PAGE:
Get clear on what you want to know

Whether your interview will be over the phone or over coffee, make sure you know what your objectives are ahead of time.  In several of my interviews, I found that the other person had so much information to share that sometimes I was unable to do anything other than nod.  In this case, it is especially useful to know what you want to learn from your interaction with this person, so you can gear the conversation back to the topics or concerns in which you are most interested.

Lily Zhang, Career Development Specialist at MIT, suggests that you begin the interview with a warm-up.  Since most people enjoy talking about themselves, she suggests you let them, in the beginning, anyway.  Start with an easy opener, such as, “How did you get your start in this field?” or “What’s it like working at your company?”

Understand that this meeting isn’t only about learning about the other person but also an opportunity for you to discuss your background and future goals.  It is a chance to make a memorable impression and showcase what you know.  Zhang suggests framing questions with introductions that display your knowledge, such as:  “It looks like recent developments in the field of nuclear fission are going to be pretty disruptive to the energy industry. How do you think this will affect your company?”

Consider what information you cannot find on your own through web searches.  If you are still in the career exploration phase and are considering several fields, you may want to know if this particular area is a good fit for you, given your particular set of strengths.  You may want to know how you can improve your resume or portfolio in order to become a more competitive applicant.  I am always particularly interested in what this person did when she or he was in my position – how did this person gain the foothold that propelled her or him into that first position outside of academia?

If you are more advanced in your career development plan and have a particular company in mind, perhaps you want to learn more about the culture of the company.  Does the employer expect everyone to work 70-hour weeks?  If so, do they offer perks that might compensate for this level of commitment?  Do people seem happy/satisfied/fulfilled there?  What skills or personality traits does the company look for in new hires?  If you’re contemplating starting a family or already have one, how does the employer handle maternity leave or family medical leave?  Consider honestly how you would function in whatever set of circumstances the company represents.  This is your chance to gain an insider’s perspective because the last thing any of us wants to do is substitute one unfulfilling career for another.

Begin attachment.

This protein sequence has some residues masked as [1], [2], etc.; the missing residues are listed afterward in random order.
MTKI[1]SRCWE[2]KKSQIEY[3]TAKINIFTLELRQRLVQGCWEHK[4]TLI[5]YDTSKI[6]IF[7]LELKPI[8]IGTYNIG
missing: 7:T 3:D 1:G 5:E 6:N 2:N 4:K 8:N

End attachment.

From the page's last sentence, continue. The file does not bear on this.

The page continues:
Lily Zhang also suggests that you go with the flow of the conversation rather than firing off as many questions as you possibly can.  Remember that you are trying to build a relationship and that it is already evident that you are looking for a job, so please do not ask your contact to find you one; that is the quickest way to alienate your new acquaintance.  Remember that as with all social interactions, there is a certain etiquette involved.  For example, while you should bring along a copy of your resume, only offer it if your companion asks to see it.

As your interview draws to a close, do ask if your new contact knows of anyone else who might be willing to talk with you.  Just as with social media networking, the likelihood of someone taking time out of her or his busy schedule to talk with you increases if the request is made through a mutual contact.  Also, rather than just asking “Do you know of anyone else I should speak with?” Zhang recommends that your request be specific.  For example, since I would like to transition into writing and publishing, I might ask, “Could you recommend someone I could chat with about how to pitch article ideas to magazines?”  Keep in mind the information you are interested in learning, identify any areas that are still vague after your meeting, and tailor your request for another potential interviewee who might be able to fill in that gap.  Most people find it easier to come up with a name of someone who has the particular expertise you’re interested in finding more about.

Finally, be sure to follow any conversation with a new contact with a thank-you note.  Lily Zhang also recommends keeping this person updated on your meetings with those people she or he may have put you in touch with.  The Cheeky Scientist suggests playing the “long game”:  “If you have not done so already, connect with them through LinkedIn, endorse their skills, and follow their achievements online … Congratulate them for a promotion, pass along an article or conference of interest, or simply write to them to discuss current events in the field.” Remember that in doing this, you are seeking to become a peer, not a fan.  If a position for which you would like to apply opens up at their company, you can leverage the connection to ask for the name of the hiring manager or whether you might mention their name as a reference in your cover letter.

For those especially interested in industry positions, I highly recommend the Cheeky Scientist’s blog post about these types of informational interviews.

Don’t forget that you are more than qualified at gathering information. You’ve done it for a very long time and successfully enough to get a PhD.  Now you are using your energy and ingenuity to change your life for the better.  Good luck!